By James D. Watts Jr. • Tulsa World

The world of Bob Dylan is a great deal larger than Sean Latham first imagined.

This weekend, academic scholars, rock critics, music archivists, musicians, fans and all manner of Dylan experts and obsessives will come to Tulsa for the “World of Bob Dylan” symposium, presented by the University of Tulsa’s Institute for Bob Dylan Studies.

The four-day event will feature panel discussions, lectures, performances, exhibitions and other activities that will examine the life and work of one of the greatest artists this country has produced.

Events will be held at the Hyatt Regency hotel, 100 E. Second St.; Gilcrease Museum and the Helmerich Center for American Research, 1400 N. Gilcrease Museum Road, where the Bob Dylan Archives are currently housed; and the Greenwood Cultural Center, 322 N. Greenwood Ave.

It is the first event of its type to be presented on such a scale in this country, said Latham, director of the Institute of Bob Dylan Studies, which TU created after the George Kaiser Family Foundation purchased the Bob Dylan Archives.

“I don’t have the exact details,” he said, “but I think the last time something like this took place was about 20 years ago in the United Kingdom. But it’s definitely the first time there has been something on this scale taking place in the United States.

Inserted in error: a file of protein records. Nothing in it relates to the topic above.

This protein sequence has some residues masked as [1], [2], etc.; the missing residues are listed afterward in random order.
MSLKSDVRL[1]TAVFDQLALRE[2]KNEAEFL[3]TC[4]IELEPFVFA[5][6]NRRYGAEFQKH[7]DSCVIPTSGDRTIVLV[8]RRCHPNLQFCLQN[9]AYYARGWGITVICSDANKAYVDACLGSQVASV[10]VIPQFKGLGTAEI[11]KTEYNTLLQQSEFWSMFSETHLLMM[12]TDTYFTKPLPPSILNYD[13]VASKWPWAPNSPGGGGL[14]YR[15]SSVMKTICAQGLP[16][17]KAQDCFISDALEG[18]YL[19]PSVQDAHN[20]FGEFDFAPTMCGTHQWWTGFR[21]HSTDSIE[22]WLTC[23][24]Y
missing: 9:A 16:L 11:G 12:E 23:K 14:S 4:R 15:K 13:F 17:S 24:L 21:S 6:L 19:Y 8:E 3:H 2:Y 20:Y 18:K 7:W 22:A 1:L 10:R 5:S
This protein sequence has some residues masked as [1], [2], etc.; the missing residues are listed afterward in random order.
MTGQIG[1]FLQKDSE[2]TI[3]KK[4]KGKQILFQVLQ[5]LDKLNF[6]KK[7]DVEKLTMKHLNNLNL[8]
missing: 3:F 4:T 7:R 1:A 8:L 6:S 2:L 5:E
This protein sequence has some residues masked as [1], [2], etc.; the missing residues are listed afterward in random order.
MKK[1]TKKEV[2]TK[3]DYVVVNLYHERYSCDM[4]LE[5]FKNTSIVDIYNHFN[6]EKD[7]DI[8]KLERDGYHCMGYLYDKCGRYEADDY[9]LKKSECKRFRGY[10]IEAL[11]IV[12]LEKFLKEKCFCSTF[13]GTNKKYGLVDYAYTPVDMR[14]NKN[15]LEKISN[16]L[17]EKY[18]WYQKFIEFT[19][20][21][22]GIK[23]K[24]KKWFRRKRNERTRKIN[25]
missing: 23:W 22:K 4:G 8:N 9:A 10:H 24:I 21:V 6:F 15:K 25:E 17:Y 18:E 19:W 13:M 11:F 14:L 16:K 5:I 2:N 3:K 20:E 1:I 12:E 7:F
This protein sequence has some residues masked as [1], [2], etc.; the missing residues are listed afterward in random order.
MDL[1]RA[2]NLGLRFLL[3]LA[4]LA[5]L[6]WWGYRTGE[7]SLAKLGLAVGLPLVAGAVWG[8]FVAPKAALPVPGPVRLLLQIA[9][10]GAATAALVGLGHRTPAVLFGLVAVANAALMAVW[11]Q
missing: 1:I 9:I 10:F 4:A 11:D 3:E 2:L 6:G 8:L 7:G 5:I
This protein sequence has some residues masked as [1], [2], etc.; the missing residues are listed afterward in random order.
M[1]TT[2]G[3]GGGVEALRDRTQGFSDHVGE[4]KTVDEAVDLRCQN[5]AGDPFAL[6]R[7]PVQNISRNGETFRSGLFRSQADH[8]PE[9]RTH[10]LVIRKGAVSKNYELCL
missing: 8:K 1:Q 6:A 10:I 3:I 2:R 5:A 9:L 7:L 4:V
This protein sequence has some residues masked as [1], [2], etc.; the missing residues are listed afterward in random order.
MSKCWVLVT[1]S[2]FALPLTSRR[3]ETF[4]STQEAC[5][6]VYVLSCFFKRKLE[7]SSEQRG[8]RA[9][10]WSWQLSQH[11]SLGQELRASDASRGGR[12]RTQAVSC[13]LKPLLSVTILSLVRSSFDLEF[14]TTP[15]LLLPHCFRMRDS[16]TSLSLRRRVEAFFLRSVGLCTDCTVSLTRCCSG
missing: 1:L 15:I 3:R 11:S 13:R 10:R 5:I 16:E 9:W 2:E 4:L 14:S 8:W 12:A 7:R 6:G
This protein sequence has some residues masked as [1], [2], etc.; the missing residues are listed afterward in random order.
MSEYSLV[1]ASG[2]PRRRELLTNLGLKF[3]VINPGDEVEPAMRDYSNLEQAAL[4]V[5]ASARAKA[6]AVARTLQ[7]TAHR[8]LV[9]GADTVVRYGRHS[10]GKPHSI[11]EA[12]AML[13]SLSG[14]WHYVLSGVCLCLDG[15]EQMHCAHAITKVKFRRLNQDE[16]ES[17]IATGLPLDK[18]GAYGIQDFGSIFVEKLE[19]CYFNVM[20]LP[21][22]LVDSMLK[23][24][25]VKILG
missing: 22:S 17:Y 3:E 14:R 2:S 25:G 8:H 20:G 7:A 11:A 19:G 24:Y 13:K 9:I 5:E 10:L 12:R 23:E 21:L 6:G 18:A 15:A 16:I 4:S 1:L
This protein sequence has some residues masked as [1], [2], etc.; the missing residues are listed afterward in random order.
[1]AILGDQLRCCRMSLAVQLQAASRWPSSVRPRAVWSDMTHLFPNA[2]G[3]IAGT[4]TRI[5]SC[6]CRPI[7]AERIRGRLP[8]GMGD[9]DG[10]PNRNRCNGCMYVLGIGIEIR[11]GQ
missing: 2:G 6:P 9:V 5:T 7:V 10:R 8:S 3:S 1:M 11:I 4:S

“When we started planning this, we estimated that we would have at most about 200 people attending,” Latham said. “We’re now up to 500 people registered, coming from all over the world to be a part of this symposium.”

“The World of Bob Dylan” will provide a deep dive into aspects of Bob Dylan’s work as a writer, performer, filmmaker, artist and public figure that range from in-depth examinations of individual songs and albums and how they came to be, to presentations that link Dylan to such concepts as that of the Trickster in Native American mythology. It will also examine how religious themes and imagery inform Dylan’s music beyond the three albums that make up his “born again” phase in the early 1980s, and the way he addressed concepts of social justice and politics in his songs.

While some of the titles of the planned presentations can sound a bit daunting to the layman — “Madness in Great Ones: In Which the Strange Parade of Street-Legal Radicalizes the Poetic Ideal of Negative Capability”; “Making the Conscious Unconscious: The Inversion of the Psychoanalytic Method in Bob Dylan’s Artistic Process” and “Heideggerian Insights into Bob Dylan’s ‘Up to Me’: Original Truths that the Artist Chose to Bury,” to name just three — Latham said the symposium isn’t a purely academic exercise.

“Because we essentially invented this thing out of whole cloth, it was something of a matter of planning and luck that we ended up with a good mix of academic and nonacademic presenters,” Latham said. “We wanted this to be as inclusive as possible because if there’s one thing we’ve learned, it’s that Bob Dylan and his music has about as universal an appeal as you can imagine.”